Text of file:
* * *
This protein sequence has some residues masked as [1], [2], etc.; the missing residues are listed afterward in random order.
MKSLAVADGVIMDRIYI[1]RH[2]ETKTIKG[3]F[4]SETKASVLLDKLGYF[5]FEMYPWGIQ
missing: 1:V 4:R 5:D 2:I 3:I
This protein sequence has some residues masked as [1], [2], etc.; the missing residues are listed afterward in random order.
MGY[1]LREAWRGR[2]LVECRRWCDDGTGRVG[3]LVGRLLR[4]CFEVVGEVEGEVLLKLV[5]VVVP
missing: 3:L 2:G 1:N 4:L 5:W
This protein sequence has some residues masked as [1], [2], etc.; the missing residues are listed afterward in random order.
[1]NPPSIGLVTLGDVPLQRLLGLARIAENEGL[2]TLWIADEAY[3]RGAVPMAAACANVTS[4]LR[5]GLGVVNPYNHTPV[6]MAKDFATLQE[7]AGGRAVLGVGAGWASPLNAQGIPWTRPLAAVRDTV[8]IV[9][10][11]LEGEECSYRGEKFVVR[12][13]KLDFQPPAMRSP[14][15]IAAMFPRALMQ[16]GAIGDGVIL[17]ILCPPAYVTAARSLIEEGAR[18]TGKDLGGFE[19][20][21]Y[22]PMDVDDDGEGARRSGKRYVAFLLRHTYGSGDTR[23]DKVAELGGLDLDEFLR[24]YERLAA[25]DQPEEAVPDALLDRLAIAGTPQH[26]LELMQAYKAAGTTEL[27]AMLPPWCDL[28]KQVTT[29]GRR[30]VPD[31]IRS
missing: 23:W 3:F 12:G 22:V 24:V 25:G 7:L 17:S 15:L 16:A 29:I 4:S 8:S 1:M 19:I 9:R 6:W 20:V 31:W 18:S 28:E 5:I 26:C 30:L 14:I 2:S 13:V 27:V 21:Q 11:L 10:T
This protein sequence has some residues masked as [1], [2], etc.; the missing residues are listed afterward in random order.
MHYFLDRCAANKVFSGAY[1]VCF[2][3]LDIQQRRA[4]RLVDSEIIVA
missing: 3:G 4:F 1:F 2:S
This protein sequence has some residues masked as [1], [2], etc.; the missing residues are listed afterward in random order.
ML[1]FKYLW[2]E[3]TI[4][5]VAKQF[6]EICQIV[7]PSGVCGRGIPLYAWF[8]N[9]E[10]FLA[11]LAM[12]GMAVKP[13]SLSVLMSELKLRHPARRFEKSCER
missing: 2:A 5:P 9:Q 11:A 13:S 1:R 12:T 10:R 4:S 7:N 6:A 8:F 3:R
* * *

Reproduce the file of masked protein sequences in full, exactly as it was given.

This protein sequence has some residues masked as [1], [2], etc.; the missing residues are listed afterward in random order.
MKSLAVADGVIMDRIYI[1]RH[2]ETKTIKG[3]F[4]SETKASVLLDKLGYF[5]FEMYPWGIQ
missing: 1:V 4:R 5:D 2:I 3:I
This protein sequence has some residues masked as [1], [2], etc.; the missing residues are listed afterward in random order.
MGY[1]LREAWRGR[2]LVECRRWCDDGTGRVG[3]LVGRLLR[4]CFEVVGEVEGEVLLKLV[5]VVVP
missing: 3:L 2:G 1:N 4:L 5:W
This protein sequence has some residues masked as [1], [2], etc.; the missing residues are listed afterward in random order.
[1]NPPSIGLVTLGDVPLQRLLGLARIAENEGL[2]TLWIADEAY[3]RGAVPMAAACANVTS[4]LR[5]GLGVVNPYNHTPV[6]MAKDFATLQE[7]AGGRAVLGVGAGWASPLNAQGIPWTRPLAAVRDTV[8]IV[9][10][11]LEGEECSYRGEKFVVR[12][13]KLDFQPPAMRSP[14][15]IAAMFPRALMQ[16]GAIGDGVIL[17]ILCPPAYVTAARSLIEEGAR[18]TGKDLGGFE[19][20][21]Y[22]PMDVDDDGEGARRSGKRYVAFLLRHTYGSGDTR[23]DKVAELGGLDLDEFLR[24]YERLAA[25]DQPEEAVPDALLDRLAIAGTPQH[26]LELMQAYKAAGTTEL[27]AMLPPWCDL[28]KQVTT[29]GRR[30]VPD[31]IRS
missing: 23:W 3:F 12:G 22:V 24:V 25:G 7:L 17:S 15:L 16:A 29:I 4:S 8:S 1:M 19:I 9:R 6:W 20:V 31:W 18:S 28:E 5:I 26:C 30:L 14:I 2:S 13:V 27:V 21:Q 11:L 10:T
This protein sequence has some residues masked as [1], [2], etc.; the missing residues are listed afterward in random order.
MHYFLDRCAANKVFSGAY[1]VCF[2][3]LDIQQRRA[4]RLVDSEIIVA
missing: 3:G 4:F 1:F 2:S
This protein sequence has some residues masked as [1], [2], etc.; the missing residues are listed afterward in random order.
ML[1]FKYLW[2]E[3]TI[4][5]VAKQF[6]EICQIV[7]PSGVCGRGIPLYAWF[8]N[9]E[10]FLA[11]LAM[12]GMAVKP[13]SLSVLMSELKLRHPARRFEKSCER
missing: 2:A 5:P 9:Q 11:A 13:S 1:R 12:T 10:R 4:S 7:N 6:A 8:F 3:R